Strategic investments in technological innovations will enable individuals with chronic conditions to be more independent in their home, remain in their homes longer and be more engaged in the self-management of their conditions. Other areas impacted by technologies include communication, medication management, daily activities, cognitive fitness and social networking. Technologies in the home can improve the quality of care, facilitate greater access to care, reduce inappropriate hospitalizations and emergency room use, reduce medical errors and enable the right care in the right place by the right person. They also empower action and help family caregivers provide support and care for individuals in their home. Independent of the moral benefits, technology will also raise productivity and ensure resources are used appropriately to create a high performing health care system. The result is the best value for our health care system.
A variety of technologies can be adapted to the patient’s needs at home, such as:
- Telemonitoring. This innovative patient management approach uses technologies to remotely monitor patients at a distance and measure a diverse array of data (e.g., physiological, biological and behavioural data and images). The data are then sent to health care professionals so the patient’s condition can be monitored and evaluated in a timely manner, and sometimes in real time. New technologies that support telemonitoring include mobile smart phones and personal digital assistants that can also be used to engage patients in the management of their health and to promote self-care through education, training tools and a self-monitoring system.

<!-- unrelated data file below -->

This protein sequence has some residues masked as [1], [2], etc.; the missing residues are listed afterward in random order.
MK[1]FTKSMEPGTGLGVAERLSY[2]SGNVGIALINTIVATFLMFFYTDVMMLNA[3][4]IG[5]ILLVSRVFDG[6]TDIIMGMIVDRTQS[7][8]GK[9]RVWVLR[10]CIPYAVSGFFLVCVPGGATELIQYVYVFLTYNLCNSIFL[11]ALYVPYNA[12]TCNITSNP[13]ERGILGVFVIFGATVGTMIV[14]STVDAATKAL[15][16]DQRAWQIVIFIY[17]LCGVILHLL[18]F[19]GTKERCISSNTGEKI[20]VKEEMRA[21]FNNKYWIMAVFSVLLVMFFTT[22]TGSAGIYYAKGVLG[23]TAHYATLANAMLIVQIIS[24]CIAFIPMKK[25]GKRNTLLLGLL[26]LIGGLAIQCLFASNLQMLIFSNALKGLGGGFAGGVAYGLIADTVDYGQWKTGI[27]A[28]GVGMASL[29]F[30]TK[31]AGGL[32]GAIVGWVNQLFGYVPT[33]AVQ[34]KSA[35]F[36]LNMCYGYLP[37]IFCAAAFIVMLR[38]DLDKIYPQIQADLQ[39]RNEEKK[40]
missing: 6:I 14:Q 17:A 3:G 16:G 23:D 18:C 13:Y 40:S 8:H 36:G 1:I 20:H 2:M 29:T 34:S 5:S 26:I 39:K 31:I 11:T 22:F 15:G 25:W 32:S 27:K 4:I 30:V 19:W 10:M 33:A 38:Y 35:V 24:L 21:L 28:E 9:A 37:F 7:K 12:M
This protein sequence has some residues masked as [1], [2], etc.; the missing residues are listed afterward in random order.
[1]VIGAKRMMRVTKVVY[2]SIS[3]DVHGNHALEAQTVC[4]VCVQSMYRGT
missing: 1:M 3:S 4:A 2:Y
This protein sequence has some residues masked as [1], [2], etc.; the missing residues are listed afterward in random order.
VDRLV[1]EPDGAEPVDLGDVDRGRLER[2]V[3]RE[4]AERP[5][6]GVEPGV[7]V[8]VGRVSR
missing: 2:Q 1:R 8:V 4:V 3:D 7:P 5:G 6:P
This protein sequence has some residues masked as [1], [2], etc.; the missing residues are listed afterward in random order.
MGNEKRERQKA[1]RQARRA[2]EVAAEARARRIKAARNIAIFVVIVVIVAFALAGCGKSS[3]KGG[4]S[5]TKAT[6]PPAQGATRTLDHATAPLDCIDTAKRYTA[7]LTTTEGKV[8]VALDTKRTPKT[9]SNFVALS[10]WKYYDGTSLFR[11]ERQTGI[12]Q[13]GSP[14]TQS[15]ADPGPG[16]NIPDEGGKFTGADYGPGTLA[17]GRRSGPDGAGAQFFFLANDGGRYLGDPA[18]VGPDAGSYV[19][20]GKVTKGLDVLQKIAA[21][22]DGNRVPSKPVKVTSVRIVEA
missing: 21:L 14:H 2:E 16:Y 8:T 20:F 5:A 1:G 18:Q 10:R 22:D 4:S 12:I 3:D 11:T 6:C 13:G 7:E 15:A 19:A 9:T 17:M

- Telemedicine. Technologies that support medication adherence systems monitor the patient’s medication intake and remind patients in real time to take the medication as prescribed. The medication prompt reminder is available on user-friendly technology (i.e., watch, phone, TV) that is customized to individual patients and their family caregivers.
- Sensor Technologies. A networked system of sensors can range from wearable devices (e.g., pendants or bracelets) to the use of motion sensors in the home. The system monitors a person’s activities and if a problem occurs, it triggers and sends alarm signals to caregiver or medical response team. GPS devises in ID bracelets or watches—even in shoes—help keep track of the whereabouts of people with dementia. Typically, sensors can be used to measure any number of characteristics and detect a range of situations that could indicate potential hazards, such as falls, heart attacks or extreme temperatures.
- Social Networking or Communication Technologies. Communication technologies, such as senior-friendly smartphones, computers with accessibility features (e.g., Skype) and social networking sites, help seniors keep in touch with family, friends and the world. Social networking helps to overcome social isolation, which is a common outcome associated with negative health. Motivation for health behaviour change can also be increased through shared knowledge and support from others in similar circumstances.
Technological innovation will inevitably result in improvements to the quality and efficiency of care. However, innovation will not happen with a single event or in isolation—it is a process. Innovation requires a strategic approach that includes incremental goals, long-term investment, policy changes and change management approaches. There are no quick fixes. Strong and capable leadership is needed, as well as dedicated effort from different stakeholders to work together. The Canadian Home Care Association is committed to accelerating innovation in the home care sector through leadership, advocacy, awareness and knowledge. Together, let’s ensure the dignity, independence and quality of life for all Canadians, regardless of the care setting.